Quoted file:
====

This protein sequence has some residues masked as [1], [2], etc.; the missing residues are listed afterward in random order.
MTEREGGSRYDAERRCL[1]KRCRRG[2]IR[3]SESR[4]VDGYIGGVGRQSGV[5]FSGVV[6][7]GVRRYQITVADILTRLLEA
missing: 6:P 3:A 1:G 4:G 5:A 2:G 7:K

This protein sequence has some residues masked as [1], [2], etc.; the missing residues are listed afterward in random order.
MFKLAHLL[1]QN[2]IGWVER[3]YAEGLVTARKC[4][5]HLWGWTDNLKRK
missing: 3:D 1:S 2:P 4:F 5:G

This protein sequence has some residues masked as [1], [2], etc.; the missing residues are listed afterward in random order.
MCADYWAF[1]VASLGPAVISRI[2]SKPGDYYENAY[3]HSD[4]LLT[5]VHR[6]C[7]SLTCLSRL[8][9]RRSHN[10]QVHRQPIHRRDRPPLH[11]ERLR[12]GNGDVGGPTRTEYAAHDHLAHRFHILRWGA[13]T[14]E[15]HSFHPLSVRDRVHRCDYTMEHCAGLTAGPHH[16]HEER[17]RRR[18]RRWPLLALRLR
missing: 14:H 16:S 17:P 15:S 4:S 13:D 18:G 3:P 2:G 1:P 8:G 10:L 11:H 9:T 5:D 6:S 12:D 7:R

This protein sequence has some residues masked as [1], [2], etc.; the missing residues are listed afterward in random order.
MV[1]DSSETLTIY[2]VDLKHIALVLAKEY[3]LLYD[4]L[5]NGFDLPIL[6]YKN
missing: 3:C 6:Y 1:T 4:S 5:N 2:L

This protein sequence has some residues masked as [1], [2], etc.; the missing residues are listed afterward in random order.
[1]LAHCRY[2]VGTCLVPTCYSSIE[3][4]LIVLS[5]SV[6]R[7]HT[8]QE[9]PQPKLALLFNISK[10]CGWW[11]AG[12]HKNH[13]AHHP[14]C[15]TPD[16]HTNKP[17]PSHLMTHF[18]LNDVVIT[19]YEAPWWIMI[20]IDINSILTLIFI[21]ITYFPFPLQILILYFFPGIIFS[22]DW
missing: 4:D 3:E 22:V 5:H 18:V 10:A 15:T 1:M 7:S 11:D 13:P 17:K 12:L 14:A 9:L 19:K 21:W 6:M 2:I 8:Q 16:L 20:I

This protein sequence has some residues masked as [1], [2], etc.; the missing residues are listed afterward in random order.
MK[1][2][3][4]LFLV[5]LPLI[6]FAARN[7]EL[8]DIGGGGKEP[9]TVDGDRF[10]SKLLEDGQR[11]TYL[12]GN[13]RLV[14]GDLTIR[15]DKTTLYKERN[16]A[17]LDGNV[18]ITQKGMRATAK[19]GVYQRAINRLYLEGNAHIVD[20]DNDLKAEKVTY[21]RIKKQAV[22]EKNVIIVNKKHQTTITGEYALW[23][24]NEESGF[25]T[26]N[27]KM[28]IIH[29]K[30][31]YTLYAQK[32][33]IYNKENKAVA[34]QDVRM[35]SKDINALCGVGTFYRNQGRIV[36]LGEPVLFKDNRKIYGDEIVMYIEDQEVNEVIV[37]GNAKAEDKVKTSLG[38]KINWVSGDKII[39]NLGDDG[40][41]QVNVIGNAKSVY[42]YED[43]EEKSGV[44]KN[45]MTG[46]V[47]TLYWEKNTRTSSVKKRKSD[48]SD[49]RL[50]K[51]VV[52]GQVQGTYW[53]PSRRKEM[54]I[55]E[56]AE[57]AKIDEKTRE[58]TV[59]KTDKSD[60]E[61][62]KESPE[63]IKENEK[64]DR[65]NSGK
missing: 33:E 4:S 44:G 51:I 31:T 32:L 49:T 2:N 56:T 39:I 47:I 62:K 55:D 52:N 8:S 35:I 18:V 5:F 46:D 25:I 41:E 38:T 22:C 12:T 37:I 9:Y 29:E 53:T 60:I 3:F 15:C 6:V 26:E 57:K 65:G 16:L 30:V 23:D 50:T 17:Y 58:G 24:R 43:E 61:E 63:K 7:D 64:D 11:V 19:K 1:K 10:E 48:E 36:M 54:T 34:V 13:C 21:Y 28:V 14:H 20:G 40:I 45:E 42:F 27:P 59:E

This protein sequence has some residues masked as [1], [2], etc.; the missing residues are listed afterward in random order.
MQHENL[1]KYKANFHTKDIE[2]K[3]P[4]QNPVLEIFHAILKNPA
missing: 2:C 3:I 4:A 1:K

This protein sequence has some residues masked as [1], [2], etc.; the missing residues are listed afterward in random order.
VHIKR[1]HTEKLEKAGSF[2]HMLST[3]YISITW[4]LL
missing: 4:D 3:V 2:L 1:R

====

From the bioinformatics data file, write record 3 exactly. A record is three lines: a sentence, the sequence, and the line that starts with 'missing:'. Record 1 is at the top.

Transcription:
This protein sequence has some residues masked as [1], [2], etc.; the missing residues are listed afterward in random order.
MCADYWAF[1]VASLGPAVISRI[2]SKPGDYYENAY[3]HSD[4]LLT[5]VHR[6]C[7]SLTCLSRL[8][9]RRSHN[10]QVHRQPIHRRDRPPLH[11]ERLR[12]GNGDVGGPTRTEYAAHDHLAHRFHILRWGA[13]T[14]E[15]HSFHPLSVRDRVHRCDYTMEHCAGLTAGPHH[16]HEER[17]RRR[18]RRWPLLALRLR
missing: 14:H 16:S 17:P 15:S 4:S 13:D 18:G 3:P 2:G 1:P 8:G 10:L 11:H 9:T 5:D 6:S 12:D 7:R